How America’s Outdated Tax Code Fails Gig Economy Workers

Welcome to the tax code…

The American tax code is like a deep dark jungle at dusk. It’s scary. It’s confusing. Peril lurks everywhere. And if one ventures in without proper preparation one can end up in a bad situation.

This is doubly true for “gig economy” workers.

It must be noted that our tax code needn’t be like this. It shouldn’t be. But the more confusing the code the more money there is to be made by an accounting industry that revels in the complexity. (Just one of the crony factors in the tax code problem.)

(From Reason)

Tax reform could be the centerpiece of Congress’ fall agenda. While most of the discussion will focus on top marginal rates and the promises of faster economic growth or reduced inequality, a less-noticed but crucial part of the discussion will involve changing the tax code to match the needs of an economy that includes more independent contractors and freelancers, thanks to the rapid growth of gig economy platforms in recent years.

The current federal tax code puts those workers at a disadvantage in several ways. Ambiguity in the tax code has led to different interpretations about IRS reporting standards for workers earning money through gig economy platforms. Even though the current tax code contains loopholes that exempt potentially tens of thousands of dollars of income from some part-time independent contractors, navigating it can be complicated and costly for workers who use Uber or Etsy to earn a relatively small amount of extra income. Taken together, these problems can leave sharing economy workers with huge tax bills, potentially forcing them to seek expensive professional tax help, while simultaneously hampering the federal government’s ability to collect tax revenue…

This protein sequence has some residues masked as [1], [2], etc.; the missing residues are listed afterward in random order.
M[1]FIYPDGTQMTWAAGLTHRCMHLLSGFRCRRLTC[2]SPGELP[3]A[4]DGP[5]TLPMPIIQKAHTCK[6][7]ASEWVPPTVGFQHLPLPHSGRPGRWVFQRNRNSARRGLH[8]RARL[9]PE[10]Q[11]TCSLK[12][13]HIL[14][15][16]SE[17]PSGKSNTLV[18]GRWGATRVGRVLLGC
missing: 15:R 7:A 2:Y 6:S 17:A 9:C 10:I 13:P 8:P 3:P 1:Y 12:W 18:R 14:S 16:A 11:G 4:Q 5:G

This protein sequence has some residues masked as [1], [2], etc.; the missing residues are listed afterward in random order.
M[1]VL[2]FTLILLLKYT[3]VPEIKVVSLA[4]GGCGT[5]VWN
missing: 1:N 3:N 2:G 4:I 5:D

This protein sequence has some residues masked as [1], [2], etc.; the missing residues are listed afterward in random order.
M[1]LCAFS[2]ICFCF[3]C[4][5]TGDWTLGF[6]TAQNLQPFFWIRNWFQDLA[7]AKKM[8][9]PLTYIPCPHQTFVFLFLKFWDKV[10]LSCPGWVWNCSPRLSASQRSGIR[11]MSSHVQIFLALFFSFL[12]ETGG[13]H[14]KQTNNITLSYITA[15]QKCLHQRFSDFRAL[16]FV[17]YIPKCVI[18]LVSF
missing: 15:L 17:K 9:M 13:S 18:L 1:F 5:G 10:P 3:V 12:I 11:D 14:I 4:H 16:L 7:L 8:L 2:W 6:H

…Tax reform could be the centerpiece of Congress’ fall agenda. While most of the discussion will focus on top marginal rates and the promises of faster economic growth or reduced inequality, a less-noticed but crucial part of the discussion will involve changing the tax code to match the needs of an economy that includes more independent contractors and freelancers, thanks to the rapid growth of gig economy platforms in recent years.

The current federal tax code puts those workers at a disadvantage in several ways. Ambiguity in the tax code has led to different interpretations about IRS reporting standards for workers earning money through gig economy platforms. Even though the current tax code contains loopholes that exempt potentially tens of thousands of dollars of income from some part-time independent contractors, navigating it can be complicated and costly for workers who use Uber or Etsy to earn a relatively small amount of extra income. Taken together, these problems can leave sharing economy workers with huge tax bills, potentially forcing them to seek expensive professional tax help, while simultaneously hampering the federal government’s ability to collect tax revenue.

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